On gross examination, the lung showed a partially necrotic solid mass, which measured 5.5×5×4 cm out of the 11×6×5 cm-sized bilobectomy specimen. The cut surface of the solid portion was white to pink with a trabeculated area and cartilaginous foci (Fig. 2A). The border with the lung parenchyma was indistinct in some areas. Microscopically, the tumor was in irregular shape consisting of three components (Fig. 2B). Fascicles of monotonous spindle cells constituted the largest portion (Fig. 3A). The cords and nodules of spindle cells infiltrated the lung parenchyma at the tumor boundary. The second component was broad irregular plates of mature cartilage, which were associated with airways. The third component was sheets of round to polygonal cells enriched with vascular channels, comparable to a hemangiopericytoma-like pattern (Fig. 3B). These round cells were distributed near the foci of necrosis/hemorrhagic degeneration with gradual transformation from spindle cells. Higher cellularity with a moderate degree of nuclear pleomorphism was observed in the round cell area, in which the mitosis was counted to be as many as eight per ten high power fields (hpf). Additionally, rare foci of adipose tissue were observed at the periphery of the tumor (Fig. 2B). The bronchial resection margin and the visceral pleura were involved by the tumor. The background lung parenchyma was unremarkable.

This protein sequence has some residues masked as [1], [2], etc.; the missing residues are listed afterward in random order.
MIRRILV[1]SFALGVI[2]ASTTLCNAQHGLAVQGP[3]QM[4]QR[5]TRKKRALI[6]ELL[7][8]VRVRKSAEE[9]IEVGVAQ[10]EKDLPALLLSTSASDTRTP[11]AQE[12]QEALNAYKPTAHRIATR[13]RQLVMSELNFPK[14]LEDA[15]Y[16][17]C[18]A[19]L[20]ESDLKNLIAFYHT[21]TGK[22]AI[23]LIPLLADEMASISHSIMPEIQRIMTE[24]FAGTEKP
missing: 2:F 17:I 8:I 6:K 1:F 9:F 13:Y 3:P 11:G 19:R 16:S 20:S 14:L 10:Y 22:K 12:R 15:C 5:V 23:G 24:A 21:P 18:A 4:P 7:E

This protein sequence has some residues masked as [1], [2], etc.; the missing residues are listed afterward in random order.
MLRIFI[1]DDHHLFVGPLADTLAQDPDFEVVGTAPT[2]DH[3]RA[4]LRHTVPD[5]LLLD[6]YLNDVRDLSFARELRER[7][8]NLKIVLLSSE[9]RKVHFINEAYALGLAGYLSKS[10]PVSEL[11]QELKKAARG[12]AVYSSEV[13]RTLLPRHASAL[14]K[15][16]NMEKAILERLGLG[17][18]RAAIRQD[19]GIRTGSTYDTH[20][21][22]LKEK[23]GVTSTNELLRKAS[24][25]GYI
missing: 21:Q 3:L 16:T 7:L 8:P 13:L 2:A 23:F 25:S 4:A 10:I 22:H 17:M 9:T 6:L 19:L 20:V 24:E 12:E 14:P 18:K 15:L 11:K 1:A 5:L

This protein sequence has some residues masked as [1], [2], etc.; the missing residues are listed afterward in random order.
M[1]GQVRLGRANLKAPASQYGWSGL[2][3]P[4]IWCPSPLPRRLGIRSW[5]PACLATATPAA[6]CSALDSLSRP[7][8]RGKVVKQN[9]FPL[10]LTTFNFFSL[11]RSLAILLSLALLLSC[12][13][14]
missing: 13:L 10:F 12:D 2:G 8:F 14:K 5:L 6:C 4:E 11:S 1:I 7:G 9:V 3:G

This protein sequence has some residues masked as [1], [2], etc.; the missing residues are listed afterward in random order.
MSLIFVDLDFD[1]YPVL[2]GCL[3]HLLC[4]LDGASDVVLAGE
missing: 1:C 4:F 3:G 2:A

Immunohistochemical study showed that the spindle cell and the round cell were positive for vimentin, but only the spindle cell was strongly reactive for smooth muscle actin (Fig. 4). Ki-67 staining was positive in about 1% and 5% in the spindle cell and round cell areas, respectively. The chondrocytes in the cartilage component were positive for S-100. Desmin, cytokeratin, epithelial membrane antigen, and factor VIII were negative in the tumor. On electron microscopic examination of spindle cell areas (Fig. 5), uniform oval to polygonal cells with smooth cell borders and occasional primitive intercellular junctions were observed. The cytoplasm was abundant and contained rough endoplasmic reticulum of variable density, mitochondria, free ribosomes and a few foci of dense bodies with cytoplasmic filaments. Pinocytotic vesicles or basal lamina were also observed. These findings indicate primitive mesenchymal cells with partial myofibroblastic differentiation, which is compatible with the expression of vimentin and smooth muscle actin.